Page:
bouguereau_virgin

by Doug Lawrence

A recent commentary featured a number of false claims by the writers, coupled with a few self-serving, out of context or erroneous quotes from highly placed Catholic officials, including the late Pope John Paul II. To wit:

“It is absolutely unacceptable, impossible, to define the Jews as enemies of the Church,” said the Vatican’s top spokesman, the Rev. Federico Lombardi. “Anti-Semitism in all its forms is a non-Christian act and the Catholic Church must fight this phenomenon with all her strength.”

(Sure! But can’t we all truthfully agree that while Anti-Semitism is indeed absolutely wrong, after more than 2000 years, the bulk of Jewish religious faith traditions and their related philosophies remain totally at odds with the fundamental teachings and practices of the Catholic Church?)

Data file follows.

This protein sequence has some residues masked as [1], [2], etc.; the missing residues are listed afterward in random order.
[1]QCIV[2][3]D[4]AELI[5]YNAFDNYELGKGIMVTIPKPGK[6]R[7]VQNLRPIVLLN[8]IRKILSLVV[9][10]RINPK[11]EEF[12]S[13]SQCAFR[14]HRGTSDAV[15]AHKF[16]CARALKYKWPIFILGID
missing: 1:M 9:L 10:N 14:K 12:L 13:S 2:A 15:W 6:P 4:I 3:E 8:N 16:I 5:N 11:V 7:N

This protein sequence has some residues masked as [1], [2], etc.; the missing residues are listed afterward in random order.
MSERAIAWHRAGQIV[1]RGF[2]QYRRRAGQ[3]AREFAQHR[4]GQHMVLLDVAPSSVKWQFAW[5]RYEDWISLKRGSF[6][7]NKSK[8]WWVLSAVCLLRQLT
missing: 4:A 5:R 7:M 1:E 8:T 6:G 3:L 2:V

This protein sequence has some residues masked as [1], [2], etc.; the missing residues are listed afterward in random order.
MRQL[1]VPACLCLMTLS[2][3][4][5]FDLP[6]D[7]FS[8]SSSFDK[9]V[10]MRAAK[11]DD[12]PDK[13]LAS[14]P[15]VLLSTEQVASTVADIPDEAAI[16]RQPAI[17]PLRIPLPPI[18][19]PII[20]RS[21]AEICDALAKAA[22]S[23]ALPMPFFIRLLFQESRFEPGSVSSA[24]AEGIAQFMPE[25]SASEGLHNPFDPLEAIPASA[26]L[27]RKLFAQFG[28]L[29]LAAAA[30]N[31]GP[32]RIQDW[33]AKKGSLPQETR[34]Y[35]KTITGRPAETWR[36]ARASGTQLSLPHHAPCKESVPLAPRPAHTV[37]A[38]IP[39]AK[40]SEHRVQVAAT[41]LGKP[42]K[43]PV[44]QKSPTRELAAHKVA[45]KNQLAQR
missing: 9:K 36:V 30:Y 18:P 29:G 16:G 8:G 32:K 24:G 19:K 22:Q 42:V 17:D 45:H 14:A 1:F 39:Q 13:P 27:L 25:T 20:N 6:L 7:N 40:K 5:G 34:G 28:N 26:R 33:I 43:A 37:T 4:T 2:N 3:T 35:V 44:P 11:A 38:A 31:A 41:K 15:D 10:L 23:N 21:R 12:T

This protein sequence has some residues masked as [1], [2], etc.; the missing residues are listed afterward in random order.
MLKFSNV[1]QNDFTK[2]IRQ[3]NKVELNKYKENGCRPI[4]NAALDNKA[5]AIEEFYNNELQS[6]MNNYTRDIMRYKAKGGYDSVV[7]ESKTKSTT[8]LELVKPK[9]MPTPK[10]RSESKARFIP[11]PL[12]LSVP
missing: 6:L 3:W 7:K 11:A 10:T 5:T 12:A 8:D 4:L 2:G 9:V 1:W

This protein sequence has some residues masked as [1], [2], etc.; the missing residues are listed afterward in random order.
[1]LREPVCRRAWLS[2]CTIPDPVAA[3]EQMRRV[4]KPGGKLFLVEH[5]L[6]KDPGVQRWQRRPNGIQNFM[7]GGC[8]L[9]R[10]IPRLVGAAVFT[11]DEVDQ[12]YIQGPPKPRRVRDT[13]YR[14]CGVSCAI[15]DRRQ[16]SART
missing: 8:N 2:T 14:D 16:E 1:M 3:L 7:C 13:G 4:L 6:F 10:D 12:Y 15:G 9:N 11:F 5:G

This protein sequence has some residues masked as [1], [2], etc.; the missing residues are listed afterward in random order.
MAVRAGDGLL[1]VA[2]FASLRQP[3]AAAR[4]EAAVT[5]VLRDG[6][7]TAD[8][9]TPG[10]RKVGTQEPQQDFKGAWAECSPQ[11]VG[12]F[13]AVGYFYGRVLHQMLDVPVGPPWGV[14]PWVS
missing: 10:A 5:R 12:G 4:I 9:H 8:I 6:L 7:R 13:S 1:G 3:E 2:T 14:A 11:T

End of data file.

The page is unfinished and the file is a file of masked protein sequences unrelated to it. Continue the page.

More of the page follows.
Cardinal Kurt Koch, president of the Vatican’s Commission on Religious Relations with Jews, lambasted Fellay: “The Jews are our older brothers,” he declared. “We are inseparably linked with the Jews.”

(Of course, this is technically correct, since The Blessed Virgin Mary and Jesus Christ, as well as all the Apostles were Jewish … and we received the Old Testament of the Bible (The Law, the Prophets and the Psalms) from the Jews. But it’s also true that many of our “older brothers” are spiritually blind. Hence, they have a serious problem comprehending the truth of the scriptures, in the light of Jesus Christ.)